I’m torn; on the one hand, I’ve been remiss in writing about this absurd, wonderful, and constantly surprising relationship I find myself in. On the other hand, I can’t let the passing of my number one film icon go unremarked, so this post will be a bit schizophrenic.

I couldn’t possibly have chosen a better moniker than The Unicorn. Everything about this girl, and our relationship, is absolutely (in my experience, at least) unique. After only four months (and this number boggles both of us so completely that we’ve actually had to sit and do the math on several occasions to convince ourselves that it really is only four months) our lives have blended together into a seamless, effortless single entity that works in a way that’s completely new to me. It works.

I’ve always had great, strong, enriching relationships. My exes are mostly still my closest friends, and having someone who makes life fuller by being there than it could possibly be alone isn’t a new thing for me. This time, though, it’s all new. Where my other relationships (to stretch a sappy metaphor) always felt like we were two distinct halves of an awesome whole, with The Unicorn, we just feel like one entity. It’s seamless. And it’s stunning.

It really shouldn’t work; given the difference in age and background and upbringing and pop-culture zeitgeist, we shouldn’t get along at all. And yet, with zero effort from either of us, we’ve become that couple. It’s revolting, and we both love it.

This has meant I’ve had very little excuse to be my normal, miserable-bastard self. Recently, a shitty stretch of no work got suddenly worse with the latest moratorium, and I was looking down the barrel of serious, crushing poverty. The Unicorn would gladly give me money, but I just can’t do it; between my white trash pride and my age and my stubbornness and the simple fact that I’m a fucking man, I just can’t stomach taking money from anyone, much less my girlfriend.

The cloud has since lifted, but the money isn’t the point. Even at the depths of my financial despair, I was happy. In years past, I would have been near-suicidal. But rather than letting work rule my life, I’m setting hours, keeping them, and when we curl up on the couch to watch a movie at night (or make a mess out of the dungeon), everything is suddenly fine.

I really don’t know what to do with it.

Right after Thanksgiving, we took a little weekend trip to Seattle. She’d never been, and we both have friends up there. It was fantastic. we did all the tourist stuff… Pike Place, the Needle, the Underground Tour. We also wrecked our hotel room several times a day, and went to dinner with her friend Lew, and my friends Mike and Lisa (a girl I’ve had a crush on since high school who is still astonishing).

And all of it was fun and effortless. I really couldn’t ask for a better partner in crime. I just have to not fuck this one up. And maybe being happy (it’s strange to even type it) explains why I was hit so hard by the news of Peter O’Toole’s death yesterday.

It’s impossible to explain the scope of O’Toole’s influence on me. While it was Star Wars that gave me the acting bug, it was Lawrence of Arabia that made me want to be a filmmaker. David Lean’s masterpiece has always topped my list of best films, and when I’m forced to answer the inane question about what my “favorite movie” is, I often answer Lawrence. I first saw it as a child in the worst way possible; on a tiny television, in it’s destroyed broadcast cut.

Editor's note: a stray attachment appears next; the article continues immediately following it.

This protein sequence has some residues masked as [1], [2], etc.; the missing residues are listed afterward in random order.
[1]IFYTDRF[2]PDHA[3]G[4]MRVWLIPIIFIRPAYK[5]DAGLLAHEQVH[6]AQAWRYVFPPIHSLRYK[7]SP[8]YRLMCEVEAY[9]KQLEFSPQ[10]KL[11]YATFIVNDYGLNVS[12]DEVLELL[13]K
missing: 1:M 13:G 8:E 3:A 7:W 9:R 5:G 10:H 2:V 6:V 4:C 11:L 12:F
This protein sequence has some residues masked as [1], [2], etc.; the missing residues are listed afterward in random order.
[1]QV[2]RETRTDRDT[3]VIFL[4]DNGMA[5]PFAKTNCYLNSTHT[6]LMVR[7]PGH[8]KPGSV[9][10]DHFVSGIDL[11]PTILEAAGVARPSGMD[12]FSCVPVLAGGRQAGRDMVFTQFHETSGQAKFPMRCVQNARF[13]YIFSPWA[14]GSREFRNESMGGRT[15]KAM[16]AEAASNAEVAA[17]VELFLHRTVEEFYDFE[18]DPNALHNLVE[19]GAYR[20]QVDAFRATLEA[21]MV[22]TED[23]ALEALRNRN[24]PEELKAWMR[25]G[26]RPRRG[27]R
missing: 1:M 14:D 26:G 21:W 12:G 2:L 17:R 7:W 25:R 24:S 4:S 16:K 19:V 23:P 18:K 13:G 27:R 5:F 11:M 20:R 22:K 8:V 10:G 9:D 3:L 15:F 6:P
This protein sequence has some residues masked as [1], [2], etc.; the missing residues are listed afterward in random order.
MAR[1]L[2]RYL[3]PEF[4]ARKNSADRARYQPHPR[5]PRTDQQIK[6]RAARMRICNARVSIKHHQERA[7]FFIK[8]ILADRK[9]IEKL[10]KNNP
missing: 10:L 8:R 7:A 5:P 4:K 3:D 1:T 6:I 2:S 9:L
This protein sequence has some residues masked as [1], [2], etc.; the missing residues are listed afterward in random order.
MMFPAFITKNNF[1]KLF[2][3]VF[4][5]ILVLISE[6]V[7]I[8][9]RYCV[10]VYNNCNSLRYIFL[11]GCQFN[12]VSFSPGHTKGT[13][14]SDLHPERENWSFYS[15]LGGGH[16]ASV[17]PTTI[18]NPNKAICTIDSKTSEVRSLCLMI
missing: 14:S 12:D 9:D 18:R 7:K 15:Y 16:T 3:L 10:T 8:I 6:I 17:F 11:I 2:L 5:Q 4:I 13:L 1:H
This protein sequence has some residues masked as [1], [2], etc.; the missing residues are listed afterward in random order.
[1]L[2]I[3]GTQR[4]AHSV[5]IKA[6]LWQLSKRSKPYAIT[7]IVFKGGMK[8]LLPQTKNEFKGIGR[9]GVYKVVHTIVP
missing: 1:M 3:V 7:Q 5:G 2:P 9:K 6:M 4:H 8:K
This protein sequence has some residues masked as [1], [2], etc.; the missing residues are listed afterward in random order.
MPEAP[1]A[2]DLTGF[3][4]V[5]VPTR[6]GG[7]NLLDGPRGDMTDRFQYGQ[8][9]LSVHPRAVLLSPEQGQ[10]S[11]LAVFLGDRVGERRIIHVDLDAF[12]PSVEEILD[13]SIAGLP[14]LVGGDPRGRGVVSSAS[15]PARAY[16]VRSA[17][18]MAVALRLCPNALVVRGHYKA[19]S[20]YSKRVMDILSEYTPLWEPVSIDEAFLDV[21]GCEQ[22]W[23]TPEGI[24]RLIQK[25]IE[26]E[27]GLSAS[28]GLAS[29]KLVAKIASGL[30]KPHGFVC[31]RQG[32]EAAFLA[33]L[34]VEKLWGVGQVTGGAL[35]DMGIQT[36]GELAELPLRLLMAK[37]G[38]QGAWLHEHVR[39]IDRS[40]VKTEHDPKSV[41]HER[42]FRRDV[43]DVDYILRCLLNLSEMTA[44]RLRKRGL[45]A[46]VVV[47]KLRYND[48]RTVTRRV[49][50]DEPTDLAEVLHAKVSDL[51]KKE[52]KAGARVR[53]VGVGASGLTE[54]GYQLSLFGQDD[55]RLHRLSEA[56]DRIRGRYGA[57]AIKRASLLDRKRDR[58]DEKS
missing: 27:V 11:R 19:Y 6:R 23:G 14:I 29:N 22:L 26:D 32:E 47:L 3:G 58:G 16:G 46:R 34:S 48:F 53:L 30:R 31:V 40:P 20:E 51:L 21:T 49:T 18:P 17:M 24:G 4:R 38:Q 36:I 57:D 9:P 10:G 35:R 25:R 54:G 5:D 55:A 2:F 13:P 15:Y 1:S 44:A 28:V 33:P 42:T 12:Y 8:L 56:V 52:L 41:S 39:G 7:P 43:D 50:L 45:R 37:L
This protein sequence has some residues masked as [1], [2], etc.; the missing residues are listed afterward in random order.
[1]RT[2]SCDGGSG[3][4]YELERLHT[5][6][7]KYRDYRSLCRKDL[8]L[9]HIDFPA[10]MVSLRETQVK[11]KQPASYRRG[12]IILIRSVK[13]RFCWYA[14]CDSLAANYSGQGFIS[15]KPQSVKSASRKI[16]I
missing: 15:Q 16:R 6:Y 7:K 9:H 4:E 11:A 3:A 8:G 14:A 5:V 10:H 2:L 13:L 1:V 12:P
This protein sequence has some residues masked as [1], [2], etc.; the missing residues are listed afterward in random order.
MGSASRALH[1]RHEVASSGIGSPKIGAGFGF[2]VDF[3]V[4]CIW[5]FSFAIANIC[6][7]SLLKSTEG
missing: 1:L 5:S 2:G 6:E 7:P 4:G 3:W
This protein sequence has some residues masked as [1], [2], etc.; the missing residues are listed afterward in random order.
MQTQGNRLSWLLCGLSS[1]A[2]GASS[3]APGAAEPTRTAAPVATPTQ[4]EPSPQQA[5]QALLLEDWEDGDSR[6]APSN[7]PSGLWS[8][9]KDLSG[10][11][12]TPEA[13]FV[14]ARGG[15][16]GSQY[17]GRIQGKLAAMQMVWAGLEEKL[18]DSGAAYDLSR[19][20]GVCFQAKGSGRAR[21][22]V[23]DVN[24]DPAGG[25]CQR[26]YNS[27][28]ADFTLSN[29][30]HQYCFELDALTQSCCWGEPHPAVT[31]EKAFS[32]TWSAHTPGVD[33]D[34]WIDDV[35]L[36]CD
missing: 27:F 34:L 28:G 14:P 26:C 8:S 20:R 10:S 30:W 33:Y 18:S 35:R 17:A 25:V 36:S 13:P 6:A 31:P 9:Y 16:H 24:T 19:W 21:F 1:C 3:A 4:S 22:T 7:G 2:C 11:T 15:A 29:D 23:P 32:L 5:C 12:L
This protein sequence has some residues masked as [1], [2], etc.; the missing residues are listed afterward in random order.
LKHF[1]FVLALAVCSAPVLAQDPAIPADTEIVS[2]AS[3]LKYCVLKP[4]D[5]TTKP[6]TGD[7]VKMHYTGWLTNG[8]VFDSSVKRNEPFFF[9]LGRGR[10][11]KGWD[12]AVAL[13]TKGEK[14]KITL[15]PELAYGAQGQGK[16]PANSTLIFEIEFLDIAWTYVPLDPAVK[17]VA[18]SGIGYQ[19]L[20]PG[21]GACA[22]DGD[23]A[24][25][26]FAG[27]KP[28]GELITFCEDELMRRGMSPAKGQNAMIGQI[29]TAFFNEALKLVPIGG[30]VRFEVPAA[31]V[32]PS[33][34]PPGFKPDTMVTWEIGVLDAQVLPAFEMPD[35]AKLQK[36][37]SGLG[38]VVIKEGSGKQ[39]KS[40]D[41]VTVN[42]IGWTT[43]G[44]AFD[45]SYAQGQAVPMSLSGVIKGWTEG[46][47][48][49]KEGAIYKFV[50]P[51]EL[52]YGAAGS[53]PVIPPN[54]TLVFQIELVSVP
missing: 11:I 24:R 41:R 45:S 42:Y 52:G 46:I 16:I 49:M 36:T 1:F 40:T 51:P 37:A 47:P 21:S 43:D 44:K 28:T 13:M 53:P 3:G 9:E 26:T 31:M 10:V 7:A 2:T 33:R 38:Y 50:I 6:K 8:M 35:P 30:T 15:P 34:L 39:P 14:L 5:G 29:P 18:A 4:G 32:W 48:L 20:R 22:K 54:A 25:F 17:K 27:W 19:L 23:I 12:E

And I was enthralled by it anyway. In the years since, I’ve devoured every restored and updated version, and it warms my heart that The Egyptian keeps a screening of Lawrence in its rotation. The film is a masterwork, but the real appeal is obvious to anyone: Peter O’Toole.

When I got old enough to start hunting down his other performances, O’Toole became the first actor whose work I would actively seek out. This lead me to wonderful crap like The Day They Robbed the Bank of England, and genuine works of art like Becket and The Lion in Winter. I’ve been obsessed with both, particularly Lion, ever since. I’ve done the play three times. It’s one of the only shows I still want to do, now that I’m old enough to properly play Henry.

And while Katherine Hepburn is radiant in Lion, the real light of that film is O’Toole.

To this day, I have a soft spot for several edgy, mediocre films simply because Peter O’Toole is fucking brilliant in them. The Ruling Class. The Stuntman. (Eli Cross… duh.) CreatorLord Jim. What’s New Pussycat. Great Catherine. Man of la Mancha.

And while I cherish his last truly masterful turn in Venus, that film hits a bit too close to home. I knew while watching it that this film about an aging actor dying on his own terms was the last time we would ever see O’Toole in command of the screen, and it was bittersweet.

I sat with The Unicorn last night at watched My Favorite Year, resisting the impulse to quote every line of the movie (which I can easily do). When the final moment between Benjy and Swann came, I had tears in my eyes, because I’m ridiculous.

And so, in honor of the film icon who shaped my life, I’m going to spend the day quoting Alan Swann and Eli Cross and Henry II. And remembering.

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